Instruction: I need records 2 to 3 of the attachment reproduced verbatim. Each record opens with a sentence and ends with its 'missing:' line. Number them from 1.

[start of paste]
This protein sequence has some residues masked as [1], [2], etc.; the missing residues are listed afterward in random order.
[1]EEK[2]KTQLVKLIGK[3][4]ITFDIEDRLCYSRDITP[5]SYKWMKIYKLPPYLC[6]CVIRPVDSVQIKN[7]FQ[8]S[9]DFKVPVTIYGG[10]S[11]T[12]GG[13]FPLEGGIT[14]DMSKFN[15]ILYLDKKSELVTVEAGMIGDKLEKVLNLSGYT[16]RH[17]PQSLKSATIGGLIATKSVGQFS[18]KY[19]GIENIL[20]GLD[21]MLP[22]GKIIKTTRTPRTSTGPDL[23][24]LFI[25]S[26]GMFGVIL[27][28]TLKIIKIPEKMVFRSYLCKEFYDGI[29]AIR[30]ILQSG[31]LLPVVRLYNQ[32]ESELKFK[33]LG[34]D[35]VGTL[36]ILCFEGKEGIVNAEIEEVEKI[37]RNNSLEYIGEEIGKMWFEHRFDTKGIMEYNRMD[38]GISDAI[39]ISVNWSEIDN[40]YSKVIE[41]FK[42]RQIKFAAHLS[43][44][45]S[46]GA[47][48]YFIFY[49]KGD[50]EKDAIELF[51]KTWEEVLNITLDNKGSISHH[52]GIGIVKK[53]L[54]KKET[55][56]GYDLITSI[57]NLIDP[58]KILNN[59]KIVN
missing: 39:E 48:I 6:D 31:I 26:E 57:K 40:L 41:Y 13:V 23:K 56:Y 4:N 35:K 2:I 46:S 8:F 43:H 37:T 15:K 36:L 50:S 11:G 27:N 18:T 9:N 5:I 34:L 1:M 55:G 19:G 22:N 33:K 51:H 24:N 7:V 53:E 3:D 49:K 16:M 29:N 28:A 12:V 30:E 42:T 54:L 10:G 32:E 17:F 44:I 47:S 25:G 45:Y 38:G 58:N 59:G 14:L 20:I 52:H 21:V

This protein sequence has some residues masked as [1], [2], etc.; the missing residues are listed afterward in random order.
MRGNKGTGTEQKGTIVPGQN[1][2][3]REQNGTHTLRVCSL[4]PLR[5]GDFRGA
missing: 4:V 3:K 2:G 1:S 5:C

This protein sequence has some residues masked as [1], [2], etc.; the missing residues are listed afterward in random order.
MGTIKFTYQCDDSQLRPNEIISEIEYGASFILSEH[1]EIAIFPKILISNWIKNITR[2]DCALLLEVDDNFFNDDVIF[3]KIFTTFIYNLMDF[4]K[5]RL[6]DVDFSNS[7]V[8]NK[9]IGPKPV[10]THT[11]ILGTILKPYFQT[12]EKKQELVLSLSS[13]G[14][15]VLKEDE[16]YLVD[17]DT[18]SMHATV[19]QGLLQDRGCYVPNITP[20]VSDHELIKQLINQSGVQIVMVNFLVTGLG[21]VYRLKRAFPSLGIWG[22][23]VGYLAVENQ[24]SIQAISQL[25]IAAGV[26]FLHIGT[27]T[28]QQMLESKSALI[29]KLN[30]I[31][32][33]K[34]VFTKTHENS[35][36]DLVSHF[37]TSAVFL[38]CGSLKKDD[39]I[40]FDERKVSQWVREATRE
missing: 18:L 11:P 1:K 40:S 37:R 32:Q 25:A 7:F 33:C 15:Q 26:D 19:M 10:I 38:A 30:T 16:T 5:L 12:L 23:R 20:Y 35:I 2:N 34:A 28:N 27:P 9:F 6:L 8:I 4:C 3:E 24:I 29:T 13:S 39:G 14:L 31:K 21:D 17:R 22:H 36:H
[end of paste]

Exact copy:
This protein sequence has some residues masked as [1], [2], etc.; the missing residues are listed afterward in random order.
MRGNKGTGTEQKGTIVPGQN[1][2][3]REQNGTHTLRVCSL[4]PLR[5]GDFRGA
missing: 4:V 3:K 2:G 1:S 5:C

This protein sequence has some residues masked as [1], [2], etc.; the missing residues are listed afterward in random order.
MGTIKFTYQCDDSQLRPNEIISEIEYGASFILSEH[1]EIAIFPKILISNWIKNITR[2]DCALLLEVDDNFFNDDVIF[3]KIFTTFIYNLMDF[4]K[5]RL[6]DVDFSNS[7]V[8]NK[9]IGPKPV[10]THT[11]ILGTILKPYFQT[12]EKKQELVLSLSS[13]G[14][15]VLKEDE[16]YLVD[17]DT[18]SMHATV[19]QGLLQDRGCYVPNITP[20]VSDHELIKQLINQSGVQIVMVNFLVTGLG[21]VYRLKRAFPSLGIWG[22][23]VGYLAVENQ[24]SIQAISQL[25]IAAGV[26]FLHIGT[27]T[28]QQMLESKSALI[29]KLN[30]I[31][32][33]K[34]VFTKTHENS[35][36]DLVSHF[37]TSAVFL[38]CGSLKKDD[39]I[40]FDERKVSQWVREATRE
missing: 18:L 11:P 1:K 40:S 37:R 32:Q 25:A 7:F 33:C 15:Q 26:D 19:M 10:I 38:A 30:T 16:T 5:L 12:L 23:R 20:Y 35:I 2:N 34:A 28:N 27:P 9:F 6:L 8:I 4:C 3:E 24:I 29:T 13:S 39:G 14:L 31:K 21:D 17:R 22:H 36:H